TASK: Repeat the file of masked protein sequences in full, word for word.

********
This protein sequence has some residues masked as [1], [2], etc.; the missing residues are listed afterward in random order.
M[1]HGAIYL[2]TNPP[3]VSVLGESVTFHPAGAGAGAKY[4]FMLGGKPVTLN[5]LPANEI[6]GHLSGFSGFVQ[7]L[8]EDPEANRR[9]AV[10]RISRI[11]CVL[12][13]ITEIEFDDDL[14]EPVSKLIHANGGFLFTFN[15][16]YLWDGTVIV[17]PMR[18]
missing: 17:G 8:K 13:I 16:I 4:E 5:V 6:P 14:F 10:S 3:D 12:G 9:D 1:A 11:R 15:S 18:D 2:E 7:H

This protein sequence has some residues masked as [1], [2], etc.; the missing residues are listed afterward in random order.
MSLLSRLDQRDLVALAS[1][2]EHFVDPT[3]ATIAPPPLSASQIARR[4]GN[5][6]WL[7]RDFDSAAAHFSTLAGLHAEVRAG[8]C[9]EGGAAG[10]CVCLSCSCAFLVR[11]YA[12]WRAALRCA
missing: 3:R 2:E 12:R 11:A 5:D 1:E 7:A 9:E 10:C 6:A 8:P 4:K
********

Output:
This protein sequence has some residues masked as [1], [2], etc.; the missing residues are listed afterward in random order.
M[1]HGAIYL[2]TNPP[3]VSVLGESVTFHPAGAGAGAKY[4]FMLGGKPVTLN[5]LPANEI[6]GHLSGFSGFVQ[7]L[8]EDPEANRR[9]AV[10]RISRI[11]CVL[12][13]ITEIEFDDDL[14]EPVSKLIHANGGFLFTFN[15][16]YLWDGTVIV[17]PMR[18]
missing: 17:G 8:K 13:I 16:I 4:E 5:V 6:P 14:F 10:S 3:D 12:G 9:D 1:A 11:R 15:S 18:D 2:E 7:H

This protein sequence has some residues masked as [1], [2], etc.; the missing residues are listed afterward in random order.
MSLLSRLDQRDLVALAS[1][2]EHFVDPT[3]ATIAPPPLSASQIARR[4]GN[5][6]WL[7]RDFDSAAAHFSTLAGLHAEVRAG[8]C[9]EGGAAG[10]CVCLSCSCAFLVR[11]YA[12]WRAALRCA
missing: 3:R 2:E 12:R 11:A 5:D 1:E 7:A 9:E 10:C 6:A 8:P 4:K